By the end of the week, the multi-billion dollar corporation that is the University of Michigan is expected to have a new executive officer.

University President Mary Sue Coleman and University Regent Rebecca McGowan’s (D-Ann Arbor) announced yesterday their nomination of Sally Churchill for University vice president and secretary. Coleman and McGowan will present their recommendation at Thursday’s University Board of Regents meeting.

While Churchill’s approval as executive officer would require a majority vote, the board is expected to confirm the nomination.

As vice president and secretary, Churchill, who currently works for the University as an attorney in the Office of General Counsel, would serve as the primary communicator between the regents and Coleman, as well as performing other duties. The vice president and secretary, McGowan said, is a position that “is central to the board being able to fulfill its role of corporate governance.”

The decision was made after a two-month search by a board subcommittee.

McGowan said the applicant pool included many “very experienced people, largely from the University.”

After reviewing all the applications and completing a handful of interviews, the board’s search committee selected Churchill, a University alum. “

Certainly the subcommittee and the president (agreed) that Sally Churchill was our person,” McGowan said.

The search came on the heels of former Vice President and Secretary Lisa Tedesco’s resignation in February. Tedesco had served as vice president for seven years.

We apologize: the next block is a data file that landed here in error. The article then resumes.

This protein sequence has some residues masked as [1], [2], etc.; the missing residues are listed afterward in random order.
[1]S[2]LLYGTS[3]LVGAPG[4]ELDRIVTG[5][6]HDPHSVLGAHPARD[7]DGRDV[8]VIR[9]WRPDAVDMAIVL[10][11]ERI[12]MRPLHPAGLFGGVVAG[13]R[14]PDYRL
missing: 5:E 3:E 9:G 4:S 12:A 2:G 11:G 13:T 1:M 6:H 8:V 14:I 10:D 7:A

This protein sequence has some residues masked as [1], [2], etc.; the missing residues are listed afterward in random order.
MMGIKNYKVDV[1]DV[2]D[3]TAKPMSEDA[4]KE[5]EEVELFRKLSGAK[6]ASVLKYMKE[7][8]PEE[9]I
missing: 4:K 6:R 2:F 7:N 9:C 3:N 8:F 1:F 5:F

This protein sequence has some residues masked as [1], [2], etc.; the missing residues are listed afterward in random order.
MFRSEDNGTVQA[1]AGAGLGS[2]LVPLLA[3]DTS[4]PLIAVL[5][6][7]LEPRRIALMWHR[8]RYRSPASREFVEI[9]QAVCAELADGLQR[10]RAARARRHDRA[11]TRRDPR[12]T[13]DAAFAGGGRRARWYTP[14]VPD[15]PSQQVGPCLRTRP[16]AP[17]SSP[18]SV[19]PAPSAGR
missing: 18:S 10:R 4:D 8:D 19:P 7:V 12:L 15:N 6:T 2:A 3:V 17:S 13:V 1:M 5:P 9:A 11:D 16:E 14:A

Tedesco, who taught in the University’s School of Dentistry before serving as vice president, will return to academics at the University of Columbia, where she will pursue a fellowship, said Carol Volker, an administrative assistant in the Office of the Vice President who worked with Tedesco.

As an assistant general counsel, she has represented the University in a wide variety of cases, including those involving various building projects and environmental issues.

If confirmed as University vice president and secretary, she could deal with similar issues upon taking office May 1.

“(Churchill) works on so many of the issues, many of which have enormous financial implications that come before the board,” McGowan said.McGowan went on to say that Churchill’s knowledge of corporate governance gave her an advantage in the selection process, and that her enthusiasm and dedication to the University are very valuable to the regents.Churchill said she decided to apply for the position so she would be able to play a larger role in the Coleman administration. “I wanted to help the administration with a number of exciting initiatives and projects,” she said. “I thought that this role would get me a little closer to being able to do that than my current position.” Although the regents still have to formally approve Churchill, McGowan is confident in her recommendation and said she feels Churchill’s legal background would be an asset to the University.

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